Public Servant of the Week

Marcella Dixon picked up the phone and helped a 19-year-old woman give birth to a baby boy. Then she helped guide a frantic group through a fatal shooting in Newhallville. All in a week’s work on 911 dispatch duty.

Dixon, 35, sits at a giant control board in the Emergency Operations Center in the basement of the Hall of Records. Along with three or four co-workers in the control room, she handles everything from fires to overdoses —‚Äù whatever prompts someone to dial 911.

In her seven years as a dispatcher, Dixon has talked “sweet old ladies” who’ve fallen down through the anxious moments until the ambulence arrives. She’s dealt with violent assaults, heart attacks, and even maternity calls. But she’d never helped deliver a baby over the phone.

“We normally get [maternity] calls like that, but never it is right that moment, she’s going to have that baby right now,” said Dixon Friday morning, a few hours after getting off her 12 a.m. to 8 a.m. shift.

Dixon has never given birth. She’s only seen one —‚Äù her nephew’s —‚Äù and admits she was a “squeamish” viewer. When she got the call this week, she was “nervous,” but “instinct, training, kicks in. You don’t hesitate.” She calmed down the 19-year-old woman’s cousin, got her onto a couch, and gave calm instructions. The cousin followed orders: “The lady said you gotta push!”

Five minutes later, Dixon heard a little voice over the phone. “Next thing I know, we heard the baby was out!”

“I’m just happy everything turned out all right,” said Dixon, who was quick to duck the limelight and give thanks to co-workers. Modest and photo-shy, she brought co-worker Dana Martin (pictured at right) along to an interview Friday. The two had worked as a team: Martin guided responders to the house while Dixon coached the nervous cousin on the phone.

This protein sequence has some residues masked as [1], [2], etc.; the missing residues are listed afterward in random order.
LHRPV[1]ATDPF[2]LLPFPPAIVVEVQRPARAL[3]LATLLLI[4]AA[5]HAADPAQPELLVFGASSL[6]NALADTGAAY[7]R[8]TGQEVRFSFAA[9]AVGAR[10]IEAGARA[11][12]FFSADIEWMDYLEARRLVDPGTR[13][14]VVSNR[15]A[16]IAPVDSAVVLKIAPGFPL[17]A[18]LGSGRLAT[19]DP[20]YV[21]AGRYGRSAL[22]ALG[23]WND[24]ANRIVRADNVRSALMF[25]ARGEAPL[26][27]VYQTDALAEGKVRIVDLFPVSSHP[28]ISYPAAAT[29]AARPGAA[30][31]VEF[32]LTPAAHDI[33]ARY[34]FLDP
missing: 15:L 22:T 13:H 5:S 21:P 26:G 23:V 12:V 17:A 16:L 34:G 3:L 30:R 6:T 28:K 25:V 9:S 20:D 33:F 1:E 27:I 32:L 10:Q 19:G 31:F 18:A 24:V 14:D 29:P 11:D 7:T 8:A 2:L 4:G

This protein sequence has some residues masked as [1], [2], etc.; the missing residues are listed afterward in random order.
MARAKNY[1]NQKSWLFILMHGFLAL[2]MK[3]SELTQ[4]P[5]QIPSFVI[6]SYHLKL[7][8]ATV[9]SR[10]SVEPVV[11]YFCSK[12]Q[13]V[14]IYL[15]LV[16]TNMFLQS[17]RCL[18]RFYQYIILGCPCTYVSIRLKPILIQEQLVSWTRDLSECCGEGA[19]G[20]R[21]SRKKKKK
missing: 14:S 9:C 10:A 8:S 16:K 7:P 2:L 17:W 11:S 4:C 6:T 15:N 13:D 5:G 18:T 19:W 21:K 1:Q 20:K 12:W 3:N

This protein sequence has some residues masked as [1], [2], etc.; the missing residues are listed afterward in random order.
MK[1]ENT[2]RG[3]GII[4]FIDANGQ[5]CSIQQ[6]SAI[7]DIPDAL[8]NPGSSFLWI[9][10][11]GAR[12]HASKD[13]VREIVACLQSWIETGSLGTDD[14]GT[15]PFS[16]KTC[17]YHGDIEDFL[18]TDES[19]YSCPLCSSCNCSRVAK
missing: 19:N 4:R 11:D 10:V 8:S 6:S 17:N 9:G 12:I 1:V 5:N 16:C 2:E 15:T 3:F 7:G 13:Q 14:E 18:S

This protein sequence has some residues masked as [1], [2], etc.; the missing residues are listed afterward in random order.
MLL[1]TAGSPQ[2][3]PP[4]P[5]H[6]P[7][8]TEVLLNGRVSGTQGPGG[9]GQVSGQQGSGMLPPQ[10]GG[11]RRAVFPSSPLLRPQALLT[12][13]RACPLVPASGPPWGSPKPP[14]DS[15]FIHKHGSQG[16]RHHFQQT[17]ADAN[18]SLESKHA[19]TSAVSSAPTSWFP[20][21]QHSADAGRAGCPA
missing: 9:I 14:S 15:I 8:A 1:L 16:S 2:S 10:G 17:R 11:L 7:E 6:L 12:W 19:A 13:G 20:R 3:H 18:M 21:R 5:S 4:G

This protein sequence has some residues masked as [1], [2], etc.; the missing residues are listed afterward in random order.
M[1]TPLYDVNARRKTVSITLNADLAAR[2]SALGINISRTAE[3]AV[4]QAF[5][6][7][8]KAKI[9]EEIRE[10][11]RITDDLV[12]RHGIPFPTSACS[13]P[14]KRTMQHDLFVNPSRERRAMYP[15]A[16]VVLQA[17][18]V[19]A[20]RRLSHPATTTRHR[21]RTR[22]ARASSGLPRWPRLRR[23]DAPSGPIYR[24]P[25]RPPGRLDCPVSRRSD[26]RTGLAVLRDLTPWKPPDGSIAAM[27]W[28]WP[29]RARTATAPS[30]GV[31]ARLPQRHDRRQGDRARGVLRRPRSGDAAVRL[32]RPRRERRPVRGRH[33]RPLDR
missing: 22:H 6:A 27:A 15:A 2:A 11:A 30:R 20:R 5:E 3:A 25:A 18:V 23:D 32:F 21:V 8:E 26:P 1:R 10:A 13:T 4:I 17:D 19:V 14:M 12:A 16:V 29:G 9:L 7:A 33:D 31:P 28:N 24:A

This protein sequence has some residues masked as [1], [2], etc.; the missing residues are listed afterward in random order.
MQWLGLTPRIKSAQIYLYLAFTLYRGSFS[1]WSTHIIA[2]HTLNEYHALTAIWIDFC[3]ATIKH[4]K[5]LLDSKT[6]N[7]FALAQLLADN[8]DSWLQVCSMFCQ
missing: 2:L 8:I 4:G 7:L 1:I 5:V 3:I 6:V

The two have had a packed week. Wednesday the room turned hectic when they got a call from Newhallville at about 12:30 a.m. Martin, who’s been dispatching for eight years, took the first call. First someone said two men were fighting. Then a woman called and said a man had been shot in the head.

They talked to a lot of screaming people, but only one caller was calm enough to talk sense. “She wasn’t willing to go out and touch, but she said he was shot in the head. Everyone else was like, Ahhhh!”

Early Friday, Martin also helped a man get out from under a car that she said had driven into Lou’s Lounge on Clay Street and Blatchley Avenue, pinning the man’s leg onto the ground.

Other times, odd non-emergency calls come in. When the night is slow, dispatchers will answer far-fetched questions. “Like some trucker from New Orleans is driving up the highway and they be lost,” says Dixon. “We have fun with them, ‘cause it breaks the monotony.”

A lot of times, people just don’t understand what the dispatcher’s job is, she says. They don’t know Dixon and Martin are trained in Emergency Medical Dispatch so they can guide people through medical emergencies until the ambulance arrives. A lot of times, people hang up once the ambulance is on the way.

“They tell us: Don’t ask these questions! “ says Dixon. We’re not just trying “to be nosy.” “We’re here to help.”

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